Trump Makes a U-Turn on ‘One China' Policy in Cordial Call With Xi
U.S. President Donald Trump has promised to uphold the "One China" policy in his first courtesy call with President Xi Jinping since taking office last month. This marks a complete u-turn from Trump's previous stance that the "One China" policy is up for negotiation.
According to a statement issued by the White House on late Thursday evening, both leaders discussed a wide range of issues during the phone call. Their discussion was described as "extremely cordial." The statement did not shed light on what Trump exactly said regarding the "One China" policy, but maintained that the U.S. leader assured China of his complete support on the issue.
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In response, Beijing immediately issued a statement appreciating Trump's acknowledgment of the "One China" policy.
President Xi was quoted saying that China would "work with the United States to enhance communication and cooperation so that bilateral ties can advance in a sound and stable manner and yield more fruits to benefit the two peoples and people of all countries in the world," according to the state-owned English tabloid The Global Times.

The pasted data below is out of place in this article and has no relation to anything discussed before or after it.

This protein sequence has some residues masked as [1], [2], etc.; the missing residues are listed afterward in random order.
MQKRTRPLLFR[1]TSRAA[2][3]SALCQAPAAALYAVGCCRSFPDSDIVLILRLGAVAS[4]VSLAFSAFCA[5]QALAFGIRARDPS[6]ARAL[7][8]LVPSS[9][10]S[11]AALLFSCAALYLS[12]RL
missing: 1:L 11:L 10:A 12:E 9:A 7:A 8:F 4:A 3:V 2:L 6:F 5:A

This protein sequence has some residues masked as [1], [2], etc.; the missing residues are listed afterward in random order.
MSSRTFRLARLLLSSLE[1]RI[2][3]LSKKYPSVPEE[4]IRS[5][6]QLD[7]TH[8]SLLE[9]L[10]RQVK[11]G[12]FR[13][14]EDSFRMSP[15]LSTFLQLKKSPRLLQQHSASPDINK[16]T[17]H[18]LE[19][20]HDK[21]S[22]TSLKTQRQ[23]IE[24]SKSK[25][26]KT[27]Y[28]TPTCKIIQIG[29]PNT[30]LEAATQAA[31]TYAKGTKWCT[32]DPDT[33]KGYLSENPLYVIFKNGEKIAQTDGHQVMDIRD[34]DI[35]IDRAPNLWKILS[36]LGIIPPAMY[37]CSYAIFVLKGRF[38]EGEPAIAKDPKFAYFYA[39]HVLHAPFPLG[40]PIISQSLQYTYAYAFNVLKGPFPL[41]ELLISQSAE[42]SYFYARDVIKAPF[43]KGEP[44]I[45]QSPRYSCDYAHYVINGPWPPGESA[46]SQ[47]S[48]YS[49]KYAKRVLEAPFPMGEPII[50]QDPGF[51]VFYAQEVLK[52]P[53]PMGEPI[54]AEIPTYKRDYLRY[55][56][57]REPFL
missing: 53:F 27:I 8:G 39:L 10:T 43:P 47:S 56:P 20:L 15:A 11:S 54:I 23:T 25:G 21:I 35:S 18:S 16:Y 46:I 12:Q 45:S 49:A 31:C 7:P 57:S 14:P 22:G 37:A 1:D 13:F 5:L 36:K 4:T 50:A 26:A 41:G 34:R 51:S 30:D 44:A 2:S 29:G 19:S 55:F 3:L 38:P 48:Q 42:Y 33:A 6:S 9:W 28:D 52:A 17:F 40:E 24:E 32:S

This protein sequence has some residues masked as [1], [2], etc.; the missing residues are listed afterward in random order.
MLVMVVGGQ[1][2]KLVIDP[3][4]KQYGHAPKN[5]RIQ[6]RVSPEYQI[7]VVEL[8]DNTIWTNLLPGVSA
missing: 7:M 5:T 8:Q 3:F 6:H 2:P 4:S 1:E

Trump's courtesy phone call to Xi comes at a critical time when Sino-U.S. relationship is being plagued by a lack of basic trust and good will. The low ebb in the bilateral relationship was very much expected after Trump unexpectedly won the U.S. presidential elections last year.
During his campaign, the Republican leader blamed China's manipulative trade practices for America's economic woes. Trump promised his supporters to undo all these practices if he is elected as president.
But his unexpected overtures to Taiwan and subsequently challenging American government's commitment to "One China" policy surprised Beijing even more.
China's unpleasant reaction was also expected, considering that no other U.S. government was so openly dismissive about the "One China" policy or made direct contact with any Taiwanese leader.
The "One China" policy (or the 1992 consensus) entails that China and Taiwan are one nation. This directly challenges Taipei's claim to be a "separate, sovereign nation." The principle forms the bedrock of Beijing's foreign relation with almost all countries, including the United States.
Taiwan spilt from mainland China in 1949, when the nationalist forces fled across the Taiwan Strait after communist forces emerged triumphant in a prolonged civil war. Since then, Taiwan has become a self-ruled island, but the Chinese government regards it as a renegade province, to be reclaimed by force if necessary.